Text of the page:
Colleen Hannegan

Finding the words....and the perfect pair of glasses.

Change of venue.

Colleen HanneganComment

There are no pixs to tell this short story. Because mostly it's about food and fun and I'd prefer you'd use your imagination than have to look at one more photo of someone's plate of food.

If you follow me on FB you can see some nice shots of the Anza-Borrego desert and my happiness at spending a day and a night out there getting wowed by the amazing landscape and all the elements that greeted us for our hike and stay over. 

If you've never been and you would enjoy desert hiking in the spring, AB is a must. Nothing out there but everything wonderful about natural beauty, unspoiled by sprawling suburbia. You drive through town in less than two minutes. Some nice places to eat and stay and this was a treat  also. The desert beauty is quite stunning in its own very special way.

But my post here is about the simple pleasure of getting away from routines and work and ruts, seeing something new and getting recharged and wowed by nature because nature knows what we need and when and how to break off our crusty shells and open us up like brand new kids all over again.

Nature humbles us with its powerful views, scents, plant life, rock formations, dramatic  and undulating forms that relate to us on such a deep level, trying to describe the feeling is inadequate. Nature's grandeur was here before us, will be here after, it knows all and tells us everything we need to know and it waits to be discovered and appreciates our company if we come to it with respect and an open heartedness. We give to nature in return if we can experience it in this way. 

The next morning as we got ready to leave, my husband suggested heading home the back way out of town, through the Yaqui Pass (another beautiful landscape) and into the town of Julian for breakfast. Julian is known for its apple pie and a stop off for Pacific Crest Trail hikers. 

Meeting interesting new  people along with new places is especially appealing to me. In Julian, we discovered Soups and Such Cafe for breakfast. The ambiance inside was delightful as soon as we entered. Our waitress Beatriz was sweet and full of smiles. She seemed genuinely happy to meet us.

I'm a breakfast snob away from home. But this time our delicious egg and potato breakfast was made so perfectly, I had to meet the owner/chef and thank him personally.

Ibrahin was born in Argentina and fed well by his grandmother, he explained. His friendly face and fab smile expressed well, his passion for his cooking and his cafe. HIs wife Lani is a florist and sells her bouquets there.   They met in NYC, got married and moved to Julian where Lani grew up. Ibrahin explained he'd been so spoiled by his grandmother's fabulous cooking that he had her teach him long distance how to prepare food as she did.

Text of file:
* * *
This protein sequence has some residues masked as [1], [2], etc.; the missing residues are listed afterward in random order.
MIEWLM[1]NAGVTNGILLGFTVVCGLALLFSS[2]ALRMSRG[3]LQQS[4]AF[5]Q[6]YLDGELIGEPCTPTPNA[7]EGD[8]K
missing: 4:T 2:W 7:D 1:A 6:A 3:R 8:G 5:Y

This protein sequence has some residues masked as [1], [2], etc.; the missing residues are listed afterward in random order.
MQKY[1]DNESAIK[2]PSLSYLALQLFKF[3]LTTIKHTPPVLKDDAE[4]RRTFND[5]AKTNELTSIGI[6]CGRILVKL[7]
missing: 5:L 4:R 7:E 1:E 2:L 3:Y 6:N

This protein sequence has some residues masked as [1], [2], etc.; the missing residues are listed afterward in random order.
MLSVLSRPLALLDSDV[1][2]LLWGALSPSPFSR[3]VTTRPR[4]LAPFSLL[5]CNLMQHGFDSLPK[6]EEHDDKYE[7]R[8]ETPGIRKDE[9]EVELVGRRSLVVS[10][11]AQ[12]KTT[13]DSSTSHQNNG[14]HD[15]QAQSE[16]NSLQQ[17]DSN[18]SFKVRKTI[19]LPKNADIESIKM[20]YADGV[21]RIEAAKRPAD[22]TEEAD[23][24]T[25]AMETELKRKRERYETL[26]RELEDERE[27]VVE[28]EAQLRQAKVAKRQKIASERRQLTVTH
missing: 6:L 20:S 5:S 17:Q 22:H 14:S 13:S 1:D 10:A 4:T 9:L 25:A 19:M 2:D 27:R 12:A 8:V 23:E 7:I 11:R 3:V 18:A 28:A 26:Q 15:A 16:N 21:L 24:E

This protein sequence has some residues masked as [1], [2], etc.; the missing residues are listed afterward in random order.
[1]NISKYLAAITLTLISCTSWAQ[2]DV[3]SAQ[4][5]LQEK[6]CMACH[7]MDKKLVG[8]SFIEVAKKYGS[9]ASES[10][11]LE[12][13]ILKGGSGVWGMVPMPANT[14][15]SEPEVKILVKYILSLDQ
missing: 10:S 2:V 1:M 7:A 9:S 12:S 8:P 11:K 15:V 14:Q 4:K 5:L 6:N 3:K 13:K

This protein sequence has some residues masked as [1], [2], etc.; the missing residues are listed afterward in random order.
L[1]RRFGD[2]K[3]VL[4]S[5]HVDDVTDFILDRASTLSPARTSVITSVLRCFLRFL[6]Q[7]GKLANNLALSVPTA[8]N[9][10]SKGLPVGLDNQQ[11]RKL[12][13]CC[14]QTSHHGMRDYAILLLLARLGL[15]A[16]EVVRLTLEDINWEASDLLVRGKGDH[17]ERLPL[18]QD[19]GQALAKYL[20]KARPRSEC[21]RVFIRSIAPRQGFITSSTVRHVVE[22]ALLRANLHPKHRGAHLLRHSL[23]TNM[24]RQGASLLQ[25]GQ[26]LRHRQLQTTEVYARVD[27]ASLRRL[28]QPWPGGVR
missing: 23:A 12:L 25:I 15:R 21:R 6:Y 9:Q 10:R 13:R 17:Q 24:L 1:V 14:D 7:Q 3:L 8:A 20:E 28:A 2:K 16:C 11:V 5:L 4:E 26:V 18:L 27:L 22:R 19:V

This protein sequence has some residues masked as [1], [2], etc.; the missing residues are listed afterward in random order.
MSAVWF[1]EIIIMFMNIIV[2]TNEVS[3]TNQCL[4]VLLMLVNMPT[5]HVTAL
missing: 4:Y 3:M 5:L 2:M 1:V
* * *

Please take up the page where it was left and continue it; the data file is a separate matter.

"When people order I have to explain at times to relax and enjoy, because I don't hurry in my cooking. Everything is prepared when ordered." I told him his over-easy eggs were the best eggs I'd ever eaten away from home. The coffee, the bread, the cafe easy- listening music playing, and the local art that decorated the walls created a special place to put on our list of places to return and people we'd love to see again.

"If you enjoyed his breakfast, wait until you try his lunches!" our waitress said as we said our thanks and goodbyes.

Getaways don't have to be faraways. Two hours from home and a new nature experience and Ibrahin were there waiting to be discovered. If you just take a drive and look for a change of venue, things can shift in such a positive light.

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Some things never change~

FeaturedColleen HanneganComment

It's springtime in Southern California. I know this for two reasons. I'm feeling better energized each morning and I want to make pretty in my container garden.

Seasons here are scant imitations of the dramatic seasons in the eastern and northern states. This year the southern states were besieged by hefty weather storms also, and caught many by surprise with the cold temps and snow. I admire the hearty souls who know how to drive and survive in snow and ice conditions. But I'm terribly grateful  I live right there. The one winter I lived in Seattle, the snow  showed up one afternoon and I had heart palpitations having to drive my car up a slippery slope on the way home from work.

I'm strong in many ways unique to my own personality and ways of being in this world. Living in one digit climate is not one of them. For those who do live where chains are required, I admire you very much for your stamina.

Gardening.jpg

The saying, "The only thing constant, is change", is true for so many turns in our lives. But as I consider working with my hands in soil, and feeling renewal of spring's song and the rhythm my body tunes into these mornings, I realize nature can be counted on to follow it's course around the sun. And we follow right along with it. 

There's a time to plant and a time to sow. And what we choose to plant and sow is always the change. After 62 winters I finally understand. Springtime will always return and I will always want to dig right in.